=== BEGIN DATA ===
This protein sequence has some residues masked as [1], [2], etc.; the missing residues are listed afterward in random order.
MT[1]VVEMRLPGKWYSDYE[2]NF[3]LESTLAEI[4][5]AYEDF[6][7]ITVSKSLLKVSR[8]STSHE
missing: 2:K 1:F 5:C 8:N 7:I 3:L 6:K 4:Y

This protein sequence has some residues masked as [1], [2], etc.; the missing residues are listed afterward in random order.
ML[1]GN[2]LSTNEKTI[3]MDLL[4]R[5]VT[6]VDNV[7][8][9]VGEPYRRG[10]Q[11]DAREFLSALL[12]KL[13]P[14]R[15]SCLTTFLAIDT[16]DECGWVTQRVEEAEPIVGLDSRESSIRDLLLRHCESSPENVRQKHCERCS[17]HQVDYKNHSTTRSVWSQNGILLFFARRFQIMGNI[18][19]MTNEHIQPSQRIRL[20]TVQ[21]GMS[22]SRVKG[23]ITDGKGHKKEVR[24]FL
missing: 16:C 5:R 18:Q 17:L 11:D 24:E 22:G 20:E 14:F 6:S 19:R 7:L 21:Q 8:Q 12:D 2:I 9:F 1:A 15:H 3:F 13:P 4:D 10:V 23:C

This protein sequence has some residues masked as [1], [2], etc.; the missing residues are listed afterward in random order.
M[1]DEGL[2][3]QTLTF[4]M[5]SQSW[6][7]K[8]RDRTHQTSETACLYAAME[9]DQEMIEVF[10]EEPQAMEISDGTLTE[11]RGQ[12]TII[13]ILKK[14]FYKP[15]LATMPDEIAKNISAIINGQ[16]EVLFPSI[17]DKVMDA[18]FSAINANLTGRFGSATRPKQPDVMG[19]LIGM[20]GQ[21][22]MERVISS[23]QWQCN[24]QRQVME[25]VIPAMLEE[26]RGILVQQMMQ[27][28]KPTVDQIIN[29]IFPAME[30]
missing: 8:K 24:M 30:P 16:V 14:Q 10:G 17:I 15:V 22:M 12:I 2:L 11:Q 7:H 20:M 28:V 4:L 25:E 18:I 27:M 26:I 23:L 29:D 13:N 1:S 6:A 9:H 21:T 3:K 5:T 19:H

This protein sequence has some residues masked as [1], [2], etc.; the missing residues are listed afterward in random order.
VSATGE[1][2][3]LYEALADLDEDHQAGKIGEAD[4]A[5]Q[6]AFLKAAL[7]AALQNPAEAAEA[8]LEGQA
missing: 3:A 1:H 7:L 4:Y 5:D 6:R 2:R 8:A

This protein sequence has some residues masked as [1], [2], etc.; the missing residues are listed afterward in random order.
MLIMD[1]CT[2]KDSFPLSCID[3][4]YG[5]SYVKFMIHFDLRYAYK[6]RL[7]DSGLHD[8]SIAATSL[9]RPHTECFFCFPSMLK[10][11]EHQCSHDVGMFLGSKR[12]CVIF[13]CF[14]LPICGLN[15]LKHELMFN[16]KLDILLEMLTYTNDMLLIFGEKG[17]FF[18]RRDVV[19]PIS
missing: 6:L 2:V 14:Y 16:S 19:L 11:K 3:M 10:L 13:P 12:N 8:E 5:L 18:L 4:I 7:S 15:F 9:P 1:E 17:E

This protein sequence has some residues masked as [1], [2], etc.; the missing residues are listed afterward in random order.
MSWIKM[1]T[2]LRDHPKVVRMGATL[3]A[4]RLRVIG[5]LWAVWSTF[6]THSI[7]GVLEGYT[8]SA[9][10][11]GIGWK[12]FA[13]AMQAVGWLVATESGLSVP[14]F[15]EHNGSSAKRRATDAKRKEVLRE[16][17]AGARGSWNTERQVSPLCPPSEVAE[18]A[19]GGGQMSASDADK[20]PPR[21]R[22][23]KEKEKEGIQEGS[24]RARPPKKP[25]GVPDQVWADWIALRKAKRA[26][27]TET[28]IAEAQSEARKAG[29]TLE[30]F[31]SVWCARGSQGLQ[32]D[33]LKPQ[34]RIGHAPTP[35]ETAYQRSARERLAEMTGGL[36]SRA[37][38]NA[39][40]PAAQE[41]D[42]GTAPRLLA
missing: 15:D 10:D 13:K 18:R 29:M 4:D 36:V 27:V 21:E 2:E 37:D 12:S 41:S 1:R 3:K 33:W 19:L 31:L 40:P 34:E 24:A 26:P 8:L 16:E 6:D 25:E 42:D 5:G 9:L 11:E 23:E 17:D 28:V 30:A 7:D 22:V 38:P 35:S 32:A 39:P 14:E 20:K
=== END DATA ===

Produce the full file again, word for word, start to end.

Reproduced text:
This protein sequence has some residues masked as [1], [2], etc.; the missing residues are listed afterward in random order.
MT[1]VVEMRLPGKWYSDYE[2]NF[3]LESTLAEI[4][5]AYEDF[6][7]ITVSKSLLKVSR[8]STSHE
missing: 2:K 1:F 5:C 8:N 7:I 3:L 6:K 4:Y

This protein sequence has some residues masked as [1], [2], etc.; the missing residues are listed afterward in random order.
ML[1]GN[2]LSTNEKTI[3]MDLL[4]R[5]VT[6]VDNV[7][8][9]VGEPYRRG[10]Q[11]DAREFLSALL[12]KL[13]P[14]R[15]SCLTTFLAIDT[16]DECGWVTQRVEEAEPIVGLDSRESSIRDLLLRHCESSPENVRQKHCERCS[17]HQVDYKNHSTTRSVWSQNGILLFFARRFQIMGNI[18][19]MTNEHIQPSQRIRL[20]TVQ[21]GMS[22]SRVKG[23]ITDGKGHKKEVR[24]FL
missing: 16:C 5:R 18:Q 17:L 11:D 24:E 22:G 20:E 14:F 6:S 19:R 7:L 21:Q 8:Q 12:D 2:I 9:F 1:A 15:H 3:F 13:P 4:D 10:V 23:C

This protein sequence has some residues masked as [1], [2], etc.; the missing residues are listed afterward in random order.
M[1]DEGL[2][3]QTLTF[4]M[5]SQSW[6][7]K[8]RDRTHQTSETACLYAAME[9]DQEMIEVF[10]EEPQAMEISDGTLTE[11]RGQ[12]TII[13]ILKK[14]FYKP[15]LATMPDEIAKNISAIINGQ[16]EVLFPSI[17]DKVMDA[18]FSAINANLTGRFGSATRPKQPDVMG[19]LIGM[20]GQ[21][22]MERVISS[23]QWQCN[24]QRQVME[25]VIPAMLEE[26]RGILVQQMMQ[27][28]KPTVDQIIN[29]IFPAME[30]
missing: 8:K 24:M 30:P 16:V 14:Q 10:G 17:I 15:V 22:M 12:I 2:L 11:Q 7:H 20:M 28:V 4:L 25:E 18:I 27:M 26:I 23:L 29:D 13:N 1:S 6:A 9:H 21:T 3:K 5:T 19:H

This protein sequence has some residues masked as [1], [2], etc.; the missing residues are listed afterward in random order.
VSATGE[1][2][3]LYEALADLDEDHQAGKIGEAD[4]A[5]Q[6]AFLKAAL[7]AALQNPAEAAEA[8]LEGQA
missing: 3:A 1:H 7:L 4:Y 5:D 6:R 2:R 8:A

This protein sequence has some residues masked as [1], [2], etc.; the missing residues are listed afterward in random order.
MLIMD[1]CT[2]KDSFPLSCID[3][4]YG[5]SYVKFMIHFDLRYAYK[6]RL[7]DSGLHD[8]SIAATSL[9]RPHTECFFCFPSMLK[10][11]EHQCSHDVGMFLGSKR[12]CVIF[13]CF[14]LPICGLN[15]LKHELMFN[16]KLDILLEMLTYTNDMLLIFGEKG[17]FF[18]RRDVV[19]PIS
missing: 6:L 2:V 14:Y 16:S 19:L 11:K 3:M 10:L 13:P 12:N 8:E 5:L 18:L 4:I 7:S 15:F 9:P 1:E 17:E

This protein sequence has some residues masked as [1], [2], etc.; the missing residues are listed afterward in random order.
MSWIKM[1]T[2]LRDHPKVVRMGATL[3]A[4]RLRVIG[5]LWAVWSTF[6]THSI[7]GVLEGYT[8]SA[9][10][11]GIGWK[12]FA[13]AMQAVGWLVATESGLSVP[14]F[15]EHNGSSAKRRATDAKRKEVLRE[16][17]AGARGSWNTERQVSPLCPPSEVAE[18]A[19]GGGQMSASDADK[20]PPR[21]R[22][23]KEKEKEGIQEGS[24]RARPPKKP[25]GVPDQVWADWIALRKAKRA[26][27]TET[28]IAEAQSEARKAG[29]TLE[30]F[31]SVWCARGSQGLQ[32]D[33]LKPQ[34]RIGHAPTP[35]ETAYQRSARERLAEMTGGL[36]SRA[37][38]NA[39][40]PAAQE[41]D[42]GTAPRLLA
missing: 15:D 10:D 13:K 18:R 29:M 4:D 36:V 27:V 21:E 2:E 37:D 12:S 41:S 1:R 3:K 33:W 19:L 31:L 40:P 34:E 24:A 26:P 8:L 16:E 6:D 25:E 42:D 5:G 9:L 11:E 23:E 17:D 28:V 30:A 7:D 22:V 38:P 35:S 32:A 39:P 14:E 20:K